Future Trends In Middle Eastern Experiences

We’re in a transformative time for experiential marketing. Brands and agencies are moving away from old-fashioned ‘event thinking’, towards treating experience marketing as multi-channel experiences that maximize impact, and hit marketing goals.

The MCH Global team follows global marketing trends year-round, publishing a book of hundreds of such trends. In the Dubai office we analysed the market and identified five emerging tendencies that we expect to see take off big time in the ME over the next couple of years.

I believe our industry will accelerate developments towards smarter and more integrated activations. We don’t view ‘digital’ as a separate subject in our experience concepts; rather, digital, social, virtual and physical need to be integrated to make an experience effective.

So we pay particular attention to the trend that we call ‘New Hybrid Experiences’. Essentially, a Hybrid Experience is a deeply immersive blend of physical and digital in which the audience experiences both, seamlessly.

Recently, organisers have had to consider how to create attention, emotion and memories in remote audiences. Post-pandemic, these skills will stay. But as the physical aspects of events return, we’ll blend the two.

Our activation for Nissan Infiniti used AR to allow people to experience test drives in a static vehicle. We’ve also been running online workshops with Lego, where participants physically use Lego blocks to express themselves, but we gather to share online. Etisalat’s Virtual Mall was another such example, where shoppers used a giant interface to order their groceries from the metro station. Each of these activations used digital technology, and connectivity to enhance the experience.

We’re currently seeing a surge in online-only events such as streamed conferences or concerts. These are not Hybrid Experiences, as they don’t engage both the physical and virtual. The shared, physical experience will remain powerful, and as they become more scarce, will actually increase in power.

With that in mind, I believe one of the other trends we identified – Festivalisation – will continue to boom too. Creating a feeling of community and shared experience between participants is priceless. It creates lasting memories.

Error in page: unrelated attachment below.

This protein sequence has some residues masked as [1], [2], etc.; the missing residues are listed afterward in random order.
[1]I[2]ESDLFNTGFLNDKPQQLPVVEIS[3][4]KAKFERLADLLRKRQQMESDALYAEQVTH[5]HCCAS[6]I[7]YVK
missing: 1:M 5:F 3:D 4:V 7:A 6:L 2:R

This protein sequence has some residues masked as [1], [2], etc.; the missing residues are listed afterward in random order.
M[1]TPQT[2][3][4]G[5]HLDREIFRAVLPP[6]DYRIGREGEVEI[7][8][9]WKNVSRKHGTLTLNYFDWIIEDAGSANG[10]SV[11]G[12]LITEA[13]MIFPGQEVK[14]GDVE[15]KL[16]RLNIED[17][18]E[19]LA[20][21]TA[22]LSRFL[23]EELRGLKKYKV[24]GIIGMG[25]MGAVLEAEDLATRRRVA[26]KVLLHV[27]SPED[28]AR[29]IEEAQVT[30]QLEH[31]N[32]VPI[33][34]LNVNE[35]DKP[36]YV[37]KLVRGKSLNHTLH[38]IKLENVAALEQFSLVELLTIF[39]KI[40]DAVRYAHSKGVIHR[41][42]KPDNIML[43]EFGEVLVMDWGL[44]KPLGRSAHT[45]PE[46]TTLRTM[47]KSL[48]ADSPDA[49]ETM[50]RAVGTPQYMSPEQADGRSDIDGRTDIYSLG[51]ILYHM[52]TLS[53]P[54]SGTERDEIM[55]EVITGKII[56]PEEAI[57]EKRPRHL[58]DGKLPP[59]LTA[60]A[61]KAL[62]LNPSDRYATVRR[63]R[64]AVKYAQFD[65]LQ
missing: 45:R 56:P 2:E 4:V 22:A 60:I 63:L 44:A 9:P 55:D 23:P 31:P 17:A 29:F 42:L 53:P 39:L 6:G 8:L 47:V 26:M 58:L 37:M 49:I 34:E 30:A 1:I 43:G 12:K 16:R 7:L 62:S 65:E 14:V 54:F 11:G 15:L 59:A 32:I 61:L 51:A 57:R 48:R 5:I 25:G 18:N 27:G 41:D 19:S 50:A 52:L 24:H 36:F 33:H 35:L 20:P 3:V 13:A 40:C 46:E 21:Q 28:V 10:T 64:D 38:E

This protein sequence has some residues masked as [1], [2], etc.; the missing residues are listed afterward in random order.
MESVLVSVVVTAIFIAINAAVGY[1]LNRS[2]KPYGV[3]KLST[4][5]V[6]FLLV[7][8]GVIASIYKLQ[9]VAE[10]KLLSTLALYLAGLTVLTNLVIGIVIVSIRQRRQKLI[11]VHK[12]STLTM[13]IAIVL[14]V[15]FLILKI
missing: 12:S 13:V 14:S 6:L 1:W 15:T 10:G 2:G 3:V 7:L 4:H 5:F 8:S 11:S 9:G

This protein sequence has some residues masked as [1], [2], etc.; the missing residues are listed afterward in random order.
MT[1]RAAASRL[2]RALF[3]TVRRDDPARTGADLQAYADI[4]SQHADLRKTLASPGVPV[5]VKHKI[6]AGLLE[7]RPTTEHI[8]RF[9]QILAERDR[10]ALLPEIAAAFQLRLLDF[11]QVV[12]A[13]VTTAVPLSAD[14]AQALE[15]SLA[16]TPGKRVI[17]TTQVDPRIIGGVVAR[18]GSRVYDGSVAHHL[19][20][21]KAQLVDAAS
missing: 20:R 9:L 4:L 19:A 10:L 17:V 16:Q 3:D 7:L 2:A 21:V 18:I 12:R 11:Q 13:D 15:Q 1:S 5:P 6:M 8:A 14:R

Festivalisation entails a blend of different locations, parallel acts and perfect choreography. Festivals involve active participation, co-creation, spaces of retreat, and social areas. It can turn an event into a multi-format extravaganza: at once real and virtual, expanded and combined.

Brands can of course hold their own ‘festivalised’ activations, to grow community, affinity and excitement among consumers. The VW Dub Drive in Dubai was one such example, where MCH Global helped VW to bring together legions of fans for music, food and, of course, cars.

Or consider ‘Museumification’. By creating real-life spaces designed for sharing, brands can tell their brand story, starting conversations and creating online buzz while they’re at it. The Louvre Abu Dhabi Highway Gallery was a widely revered example of this trend, I hope to see more like it in the ME in coming months.

Festivals, Museums and Hybrids are all dynamic, evolving, platforms for brands to play with. They reach consumers in unexpected ways, stimulating their senses and creating new memories.

Whatever strategy you adopt, financial efficiency and results that come out of these experiences will be key. Brands must start with marketing goals before designing an experience concept or campaign that meets them. And everything must relate back to a strong, coherent and consistent brand story.

Get that right and the possibilities of experiential marketing are huge. Trends help us see the path ahead, they identify what resonates with today’s consumers. In the Gulf region we have amazing spaces, brands and consumers, the potential is huge. Hopefully this new report will give brands and agencies an opportunity to carve a strong regional identity, but driven by global insights.